I hope so. I would love to win the tournament. I felt like last year I did leave a couple of shots behind, so I do feel like I can win on that course. I just really had lots of fun there, so I think obviously for me – it being my second time playing there – I’ll be a little bit more used to the course next month.
The world’s best players are there and people that have played really well, especially in the last 12 months. Everybody is going to be super excited and everybody is going to really hope to have a trophy at the end of the week, but I’ve just got to play my own game. It’s definitely a tournament I would love to win.
How do you feel you’ve progressed under David Leadbetter and Sean Hogan, having had Guy Wilson as a coach in Auckland since you were five?
I first saw David and Sean after the 2013 Tour Championship, and then after that I worked out a bit and checked out my swing. There were a lot of opinions on me changing coaches, and that’s because I have a really good team with my on-coach guide and my team back in New Zealand and I’m very thankful for what they’ve done for me.
I’ve been learning a lot of things working with David and Sean. It’s been really fun and I’m really looking forward to what’s coming up next.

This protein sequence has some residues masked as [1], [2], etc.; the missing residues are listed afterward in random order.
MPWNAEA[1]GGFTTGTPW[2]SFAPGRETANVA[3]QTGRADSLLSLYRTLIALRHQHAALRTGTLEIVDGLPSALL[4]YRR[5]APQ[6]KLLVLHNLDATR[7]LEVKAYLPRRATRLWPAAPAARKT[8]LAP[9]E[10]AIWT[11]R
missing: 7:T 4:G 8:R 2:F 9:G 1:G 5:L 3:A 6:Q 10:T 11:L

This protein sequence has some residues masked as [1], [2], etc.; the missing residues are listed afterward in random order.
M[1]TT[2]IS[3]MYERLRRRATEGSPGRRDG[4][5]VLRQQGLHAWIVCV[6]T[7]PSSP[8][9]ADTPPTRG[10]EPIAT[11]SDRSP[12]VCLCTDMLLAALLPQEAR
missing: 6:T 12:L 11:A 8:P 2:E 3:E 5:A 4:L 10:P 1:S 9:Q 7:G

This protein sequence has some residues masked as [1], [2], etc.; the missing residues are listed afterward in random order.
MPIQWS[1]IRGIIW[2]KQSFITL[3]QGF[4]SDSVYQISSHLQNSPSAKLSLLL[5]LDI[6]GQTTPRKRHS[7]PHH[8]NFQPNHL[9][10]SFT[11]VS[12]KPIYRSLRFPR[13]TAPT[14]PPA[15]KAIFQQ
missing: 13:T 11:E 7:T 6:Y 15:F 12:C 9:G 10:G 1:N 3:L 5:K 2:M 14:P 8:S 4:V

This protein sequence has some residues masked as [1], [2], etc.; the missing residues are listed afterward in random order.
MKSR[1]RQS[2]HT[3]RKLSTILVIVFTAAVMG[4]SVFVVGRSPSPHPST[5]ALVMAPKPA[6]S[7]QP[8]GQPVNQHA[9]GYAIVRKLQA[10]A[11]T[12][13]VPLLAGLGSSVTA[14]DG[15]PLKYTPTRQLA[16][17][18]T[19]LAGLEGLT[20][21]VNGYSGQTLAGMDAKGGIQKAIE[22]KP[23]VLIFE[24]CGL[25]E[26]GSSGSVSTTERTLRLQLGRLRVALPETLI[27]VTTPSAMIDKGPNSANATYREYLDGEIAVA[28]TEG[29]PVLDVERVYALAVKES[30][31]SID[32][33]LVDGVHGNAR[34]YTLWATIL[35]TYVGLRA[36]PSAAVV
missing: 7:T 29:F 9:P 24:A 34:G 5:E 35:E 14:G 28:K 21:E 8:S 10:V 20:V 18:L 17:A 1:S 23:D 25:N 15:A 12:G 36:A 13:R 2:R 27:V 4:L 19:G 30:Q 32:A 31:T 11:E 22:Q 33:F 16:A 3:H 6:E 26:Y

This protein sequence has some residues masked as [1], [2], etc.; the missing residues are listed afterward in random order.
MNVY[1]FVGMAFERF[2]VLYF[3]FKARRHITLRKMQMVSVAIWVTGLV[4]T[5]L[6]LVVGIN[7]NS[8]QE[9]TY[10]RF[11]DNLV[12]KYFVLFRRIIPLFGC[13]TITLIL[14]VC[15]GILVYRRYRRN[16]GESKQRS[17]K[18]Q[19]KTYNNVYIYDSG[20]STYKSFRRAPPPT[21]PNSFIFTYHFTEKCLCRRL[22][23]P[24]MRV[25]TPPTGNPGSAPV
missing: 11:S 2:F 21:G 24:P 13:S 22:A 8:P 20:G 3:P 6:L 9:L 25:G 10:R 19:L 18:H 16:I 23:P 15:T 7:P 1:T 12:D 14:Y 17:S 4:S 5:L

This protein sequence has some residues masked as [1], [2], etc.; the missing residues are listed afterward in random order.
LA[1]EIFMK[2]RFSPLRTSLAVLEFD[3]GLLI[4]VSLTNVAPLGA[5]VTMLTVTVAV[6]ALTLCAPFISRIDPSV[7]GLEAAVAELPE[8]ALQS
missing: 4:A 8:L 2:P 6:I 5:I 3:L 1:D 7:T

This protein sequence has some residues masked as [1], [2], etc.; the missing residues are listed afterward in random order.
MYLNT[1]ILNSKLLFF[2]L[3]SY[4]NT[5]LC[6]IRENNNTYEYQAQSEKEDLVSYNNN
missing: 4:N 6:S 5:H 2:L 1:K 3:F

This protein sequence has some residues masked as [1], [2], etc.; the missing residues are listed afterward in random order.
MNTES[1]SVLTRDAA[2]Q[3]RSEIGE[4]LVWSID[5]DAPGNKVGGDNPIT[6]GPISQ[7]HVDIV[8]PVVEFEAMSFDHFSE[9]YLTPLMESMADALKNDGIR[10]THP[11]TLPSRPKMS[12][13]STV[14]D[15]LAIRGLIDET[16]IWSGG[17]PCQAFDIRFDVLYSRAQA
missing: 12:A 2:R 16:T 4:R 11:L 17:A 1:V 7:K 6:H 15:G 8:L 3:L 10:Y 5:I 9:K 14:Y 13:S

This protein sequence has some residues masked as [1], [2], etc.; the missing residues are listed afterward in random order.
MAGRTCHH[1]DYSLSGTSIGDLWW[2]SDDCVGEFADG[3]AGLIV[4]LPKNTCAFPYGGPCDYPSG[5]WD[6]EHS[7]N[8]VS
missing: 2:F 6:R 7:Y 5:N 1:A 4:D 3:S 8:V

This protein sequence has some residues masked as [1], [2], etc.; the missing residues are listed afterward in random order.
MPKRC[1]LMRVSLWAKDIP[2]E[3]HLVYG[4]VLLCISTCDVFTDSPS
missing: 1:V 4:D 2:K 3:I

Which parts of your game are you most focused on improving?
I think putting is what I’ve always wanted to improve on. If you’re not having a great on-game day and if your putting works, you can still score well. That’s what happened to me when I wasn’t hitting the ball fantastic, but my putting was in and I was able to get some long putts and that gave me a couple of extra birdies. So you know, putting is always a work in progress.
Also, in the off season, we’ve been working on trying to bump up the percentage of greens in regulation. This is only the start of the year and this is something I’m going to work towards.
This year there’s a stellar cast of LPGA rookies. Who do you know well and who do you think will make a big impact?
I know a couple of rookies. Minjee Lee was a top-ranked amateur before she become pro so I got to play alongside with her when we were amateurs. Since Australia and New Zealand are so close, we played against each other a couple times. She’s definitely a very strong player.